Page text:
Mix dried and fresh or frozen fruit with sugar, corn starch, tapioca, zest and cinnamon in a large bowl. Let juice for 10 minutes.
Add juice and extracts, mix well.
Fill bottom crust, tamp down filling until even and well packed.
Wet crust edge with milk or cream, cover with top crust ( I prefer the solid top for this pie )
Brush top crust with milk or cream, sprikle with raw sugar, cut vents for steam to escape.
Bake for 10 minutes, then cover edges to limit over browning.
Bake 20 minutes, turn one half turn, and reduce heat to 350.
Bake 30 minutes or until filling begins to bubble through vents, remove from oven and cool thoroughly.

Serve with whipped cream or vanilla ice cream, or even better Hagen Dazs Honey Vanilla.

Red Door Rhubarb Pie, Maryanne Capobianco

Designer: Christopher Huizar

Well settled into the sixth decade of life with my children grown and newly retired, I believe most would consider that I have achieved the all American goal. Or have I, yet? As I read the previous sentence, the word settled is unsettling.

Make no mistake, I did enjoy my years of a conventional life style of being the good wife, the nurturing mother and the successful career person. Now, no longer married, children grown, thirty year nursing career complete, I have begun in earnest the journey into the next passageway of my life.

My big comfortable home in suburbia has been sold for a small bungalow in the Hawthorne district. A white bungalow with blue trim did not fit well with me. My bungalow is now green with a red front door. Red front doors have always fascinated me. Even as a child, I would imagine that anyone living behind a front red door must have a thirst and a passion for life.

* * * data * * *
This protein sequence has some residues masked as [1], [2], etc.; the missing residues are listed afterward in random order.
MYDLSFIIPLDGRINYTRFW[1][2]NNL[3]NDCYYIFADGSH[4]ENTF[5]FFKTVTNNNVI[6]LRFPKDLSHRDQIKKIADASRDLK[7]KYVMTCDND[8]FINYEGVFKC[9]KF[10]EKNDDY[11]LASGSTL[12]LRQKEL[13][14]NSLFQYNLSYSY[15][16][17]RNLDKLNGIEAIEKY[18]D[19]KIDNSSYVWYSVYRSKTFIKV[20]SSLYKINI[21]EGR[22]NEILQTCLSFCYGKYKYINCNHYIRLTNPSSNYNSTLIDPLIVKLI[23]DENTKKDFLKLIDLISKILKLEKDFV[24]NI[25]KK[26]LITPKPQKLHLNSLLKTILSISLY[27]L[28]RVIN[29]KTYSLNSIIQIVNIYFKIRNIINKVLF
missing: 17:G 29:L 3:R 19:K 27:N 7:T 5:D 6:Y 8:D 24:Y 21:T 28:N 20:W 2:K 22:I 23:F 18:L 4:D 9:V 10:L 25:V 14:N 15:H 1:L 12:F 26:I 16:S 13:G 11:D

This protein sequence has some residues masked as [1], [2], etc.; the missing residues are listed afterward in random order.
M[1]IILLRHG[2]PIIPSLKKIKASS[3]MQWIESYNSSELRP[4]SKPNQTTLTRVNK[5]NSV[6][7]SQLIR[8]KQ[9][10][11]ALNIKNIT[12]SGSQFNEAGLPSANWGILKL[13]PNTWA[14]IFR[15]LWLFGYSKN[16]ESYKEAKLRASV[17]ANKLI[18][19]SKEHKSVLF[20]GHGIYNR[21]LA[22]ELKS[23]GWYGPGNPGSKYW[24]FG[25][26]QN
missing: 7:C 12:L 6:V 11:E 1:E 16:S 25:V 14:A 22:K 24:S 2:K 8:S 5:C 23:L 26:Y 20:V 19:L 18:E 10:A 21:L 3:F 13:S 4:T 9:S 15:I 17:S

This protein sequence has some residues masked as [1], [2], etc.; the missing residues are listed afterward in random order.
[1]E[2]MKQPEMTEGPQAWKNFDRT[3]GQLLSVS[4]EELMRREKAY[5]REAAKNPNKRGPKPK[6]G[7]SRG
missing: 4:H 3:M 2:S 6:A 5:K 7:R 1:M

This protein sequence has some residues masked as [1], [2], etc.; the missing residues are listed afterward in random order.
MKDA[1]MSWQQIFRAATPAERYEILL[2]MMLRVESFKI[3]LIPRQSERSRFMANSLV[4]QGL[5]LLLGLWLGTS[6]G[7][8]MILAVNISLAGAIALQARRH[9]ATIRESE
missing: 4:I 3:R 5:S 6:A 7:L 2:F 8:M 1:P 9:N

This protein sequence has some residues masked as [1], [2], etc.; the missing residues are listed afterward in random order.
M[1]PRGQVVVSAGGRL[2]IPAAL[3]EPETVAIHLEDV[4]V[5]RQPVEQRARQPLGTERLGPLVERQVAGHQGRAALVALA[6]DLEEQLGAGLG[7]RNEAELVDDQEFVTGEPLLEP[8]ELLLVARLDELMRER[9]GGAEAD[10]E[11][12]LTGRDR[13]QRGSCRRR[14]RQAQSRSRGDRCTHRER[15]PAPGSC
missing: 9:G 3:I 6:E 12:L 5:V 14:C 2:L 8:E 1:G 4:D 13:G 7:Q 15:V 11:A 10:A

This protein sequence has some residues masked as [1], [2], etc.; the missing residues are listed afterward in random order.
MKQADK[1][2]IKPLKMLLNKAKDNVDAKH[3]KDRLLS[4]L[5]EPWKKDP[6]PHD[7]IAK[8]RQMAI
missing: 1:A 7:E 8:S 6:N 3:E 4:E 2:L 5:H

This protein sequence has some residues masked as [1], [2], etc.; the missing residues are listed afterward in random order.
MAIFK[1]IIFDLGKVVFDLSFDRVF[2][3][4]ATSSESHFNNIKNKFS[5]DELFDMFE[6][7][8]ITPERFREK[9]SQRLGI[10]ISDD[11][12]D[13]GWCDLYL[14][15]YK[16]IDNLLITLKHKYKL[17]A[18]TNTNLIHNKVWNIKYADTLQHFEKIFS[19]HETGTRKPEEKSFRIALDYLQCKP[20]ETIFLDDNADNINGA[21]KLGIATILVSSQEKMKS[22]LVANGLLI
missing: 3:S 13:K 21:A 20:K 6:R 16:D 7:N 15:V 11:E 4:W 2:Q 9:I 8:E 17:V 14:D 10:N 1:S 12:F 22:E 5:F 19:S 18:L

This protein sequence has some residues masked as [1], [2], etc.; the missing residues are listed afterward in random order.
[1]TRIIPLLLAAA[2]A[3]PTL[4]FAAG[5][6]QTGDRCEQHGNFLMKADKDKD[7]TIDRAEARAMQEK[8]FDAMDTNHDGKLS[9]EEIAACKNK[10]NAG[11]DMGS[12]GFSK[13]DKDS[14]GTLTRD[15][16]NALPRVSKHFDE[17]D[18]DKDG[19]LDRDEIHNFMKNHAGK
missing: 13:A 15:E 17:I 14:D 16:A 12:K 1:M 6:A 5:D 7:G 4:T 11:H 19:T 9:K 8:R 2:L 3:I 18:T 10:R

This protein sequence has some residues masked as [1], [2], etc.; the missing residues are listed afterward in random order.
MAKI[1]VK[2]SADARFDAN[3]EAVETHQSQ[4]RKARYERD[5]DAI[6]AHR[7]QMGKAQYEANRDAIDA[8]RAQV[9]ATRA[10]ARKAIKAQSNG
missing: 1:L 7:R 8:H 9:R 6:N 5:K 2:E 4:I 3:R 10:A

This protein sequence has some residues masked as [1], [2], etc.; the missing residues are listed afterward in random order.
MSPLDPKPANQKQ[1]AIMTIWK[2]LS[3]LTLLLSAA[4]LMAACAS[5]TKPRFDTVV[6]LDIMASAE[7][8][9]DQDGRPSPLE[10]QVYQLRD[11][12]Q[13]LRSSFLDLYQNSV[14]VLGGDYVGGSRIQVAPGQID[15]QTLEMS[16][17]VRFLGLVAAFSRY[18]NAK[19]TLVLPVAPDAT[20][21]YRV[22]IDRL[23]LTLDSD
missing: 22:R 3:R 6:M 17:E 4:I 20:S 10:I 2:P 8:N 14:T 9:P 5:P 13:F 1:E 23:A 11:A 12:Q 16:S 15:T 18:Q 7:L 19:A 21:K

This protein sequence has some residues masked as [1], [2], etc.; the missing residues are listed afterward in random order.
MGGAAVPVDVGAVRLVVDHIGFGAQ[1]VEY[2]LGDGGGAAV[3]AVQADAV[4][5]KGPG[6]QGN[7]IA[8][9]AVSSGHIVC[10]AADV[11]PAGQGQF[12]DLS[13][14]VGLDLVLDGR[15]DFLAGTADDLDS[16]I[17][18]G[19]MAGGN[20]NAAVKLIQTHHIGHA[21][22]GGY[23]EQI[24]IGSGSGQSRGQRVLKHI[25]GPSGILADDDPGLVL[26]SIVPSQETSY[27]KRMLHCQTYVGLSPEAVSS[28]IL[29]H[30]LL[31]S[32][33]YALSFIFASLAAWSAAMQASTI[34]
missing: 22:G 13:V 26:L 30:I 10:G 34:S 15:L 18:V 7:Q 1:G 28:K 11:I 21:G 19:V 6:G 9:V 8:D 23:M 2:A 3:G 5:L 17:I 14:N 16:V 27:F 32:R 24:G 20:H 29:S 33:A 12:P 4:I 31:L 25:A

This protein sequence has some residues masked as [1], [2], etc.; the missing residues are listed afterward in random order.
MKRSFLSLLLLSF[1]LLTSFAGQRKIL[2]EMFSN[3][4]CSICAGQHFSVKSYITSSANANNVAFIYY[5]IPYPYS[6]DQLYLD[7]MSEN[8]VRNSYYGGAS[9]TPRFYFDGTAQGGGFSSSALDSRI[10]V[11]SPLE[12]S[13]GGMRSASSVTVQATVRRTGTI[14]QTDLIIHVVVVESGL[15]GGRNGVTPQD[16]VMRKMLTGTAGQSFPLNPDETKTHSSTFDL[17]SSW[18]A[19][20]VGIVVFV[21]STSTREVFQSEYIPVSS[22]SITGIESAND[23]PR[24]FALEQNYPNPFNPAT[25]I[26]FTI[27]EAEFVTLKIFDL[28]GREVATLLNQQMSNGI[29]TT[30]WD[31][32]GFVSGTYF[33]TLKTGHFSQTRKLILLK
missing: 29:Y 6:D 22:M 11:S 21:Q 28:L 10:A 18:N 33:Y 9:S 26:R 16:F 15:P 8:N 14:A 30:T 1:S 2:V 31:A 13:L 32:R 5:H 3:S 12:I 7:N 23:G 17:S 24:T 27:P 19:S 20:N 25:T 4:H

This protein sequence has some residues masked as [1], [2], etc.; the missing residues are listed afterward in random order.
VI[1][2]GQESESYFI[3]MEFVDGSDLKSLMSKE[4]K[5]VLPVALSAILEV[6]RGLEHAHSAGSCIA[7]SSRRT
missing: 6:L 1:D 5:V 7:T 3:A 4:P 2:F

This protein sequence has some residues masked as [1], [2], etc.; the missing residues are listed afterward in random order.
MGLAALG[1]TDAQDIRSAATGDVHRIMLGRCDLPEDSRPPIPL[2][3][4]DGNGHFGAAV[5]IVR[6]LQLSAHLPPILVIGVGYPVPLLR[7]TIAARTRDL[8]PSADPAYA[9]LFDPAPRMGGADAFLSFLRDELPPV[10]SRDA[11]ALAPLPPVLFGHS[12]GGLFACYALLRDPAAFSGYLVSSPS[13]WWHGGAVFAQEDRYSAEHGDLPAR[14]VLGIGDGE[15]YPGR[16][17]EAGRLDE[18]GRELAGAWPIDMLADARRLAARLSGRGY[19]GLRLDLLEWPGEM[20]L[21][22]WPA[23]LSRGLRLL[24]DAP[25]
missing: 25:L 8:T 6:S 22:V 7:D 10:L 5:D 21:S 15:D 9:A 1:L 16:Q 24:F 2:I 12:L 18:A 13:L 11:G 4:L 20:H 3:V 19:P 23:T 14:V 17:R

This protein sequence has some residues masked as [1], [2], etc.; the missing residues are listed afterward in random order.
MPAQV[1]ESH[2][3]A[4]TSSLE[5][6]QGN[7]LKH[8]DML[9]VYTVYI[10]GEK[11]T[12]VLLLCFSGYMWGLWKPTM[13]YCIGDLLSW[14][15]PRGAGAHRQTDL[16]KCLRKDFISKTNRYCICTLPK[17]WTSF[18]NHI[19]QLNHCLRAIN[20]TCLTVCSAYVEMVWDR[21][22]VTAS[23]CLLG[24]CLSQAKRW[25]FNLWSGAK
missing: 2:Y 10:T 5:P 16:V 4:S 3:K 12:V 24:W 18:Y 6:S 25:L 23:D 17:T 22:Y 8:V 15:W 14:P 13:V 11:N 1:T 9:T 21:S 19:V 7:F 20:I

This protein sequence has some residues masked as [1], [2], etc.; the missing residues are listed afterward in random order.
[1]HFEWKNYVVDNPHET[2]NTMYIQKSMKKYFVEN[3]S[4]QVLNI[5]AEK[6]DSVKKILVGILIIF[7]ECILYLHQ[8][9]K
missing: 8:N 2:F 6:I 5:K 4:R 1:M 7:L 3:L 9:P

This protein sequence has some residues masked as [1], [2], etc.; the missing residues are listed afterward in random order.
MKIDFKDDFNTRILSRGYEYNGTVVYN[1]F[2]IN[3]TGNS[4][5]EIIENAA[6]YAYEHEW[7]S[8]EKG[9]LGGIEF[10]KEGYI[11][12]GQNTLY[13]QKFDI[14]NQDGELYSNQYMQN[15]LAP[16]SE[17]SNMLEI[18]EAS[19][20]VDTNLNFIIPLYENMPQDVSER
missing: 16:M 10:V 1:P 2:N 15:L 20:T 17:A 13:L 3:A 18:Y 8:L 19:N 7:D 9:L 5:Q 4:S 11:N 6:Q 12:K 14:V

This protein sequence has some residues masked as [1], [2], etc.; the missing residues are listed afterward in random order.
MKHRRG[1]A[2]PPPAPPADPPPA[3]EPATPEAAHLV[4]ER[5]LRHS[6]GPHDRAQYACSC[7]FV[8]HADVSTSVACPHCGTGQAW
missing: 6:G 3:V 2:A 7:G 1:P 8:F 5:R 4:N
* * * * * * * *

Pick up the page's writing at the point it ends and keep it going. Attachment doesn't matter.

Last fall I planted rhubarb in my back yard. This summer the ruby red rhubarb is the same color as my front door. There is a correlation between my red door, my red rhubarb and my life as I envision it to be. My life, just like my red door rhubarb pie, is not all sweetness. There is just enough tartness to keep it interesting. The delicious juices that flow from the pie are the same juices that fuel the spirit of my adventures...and all I have to do each morning is open my front red door and know that life is waiting for me juicy, tart and delectable.

Make 10 inch two crust pie (sorry, my pie crust recipe is secret)
Cut 5-6 cups of fresh red rhubarb into 1/2 inch pieces
2/3 cups sugar
1/2 cups flour
1 tsp cinnamon
4 tbsp butter
Blend sugar, flour and cinnamon together and mix into rhubarb coating rhubarb well. Pour mixture into a pastry lined 9" pie plate. Dot mixture with butter. Cover with top crust. Fold two crust together and crimp edges. Cut vents in pie crust. Sprinkle top crust with 2 tbsp sugar. Bake at 425 degrees for 40-45 min or until crust is brown and juices are bubbling

1 comment:

David Kilpatrick said...

where is the recipe for the first pie -- the one with eggs, honey, broccoli, etc?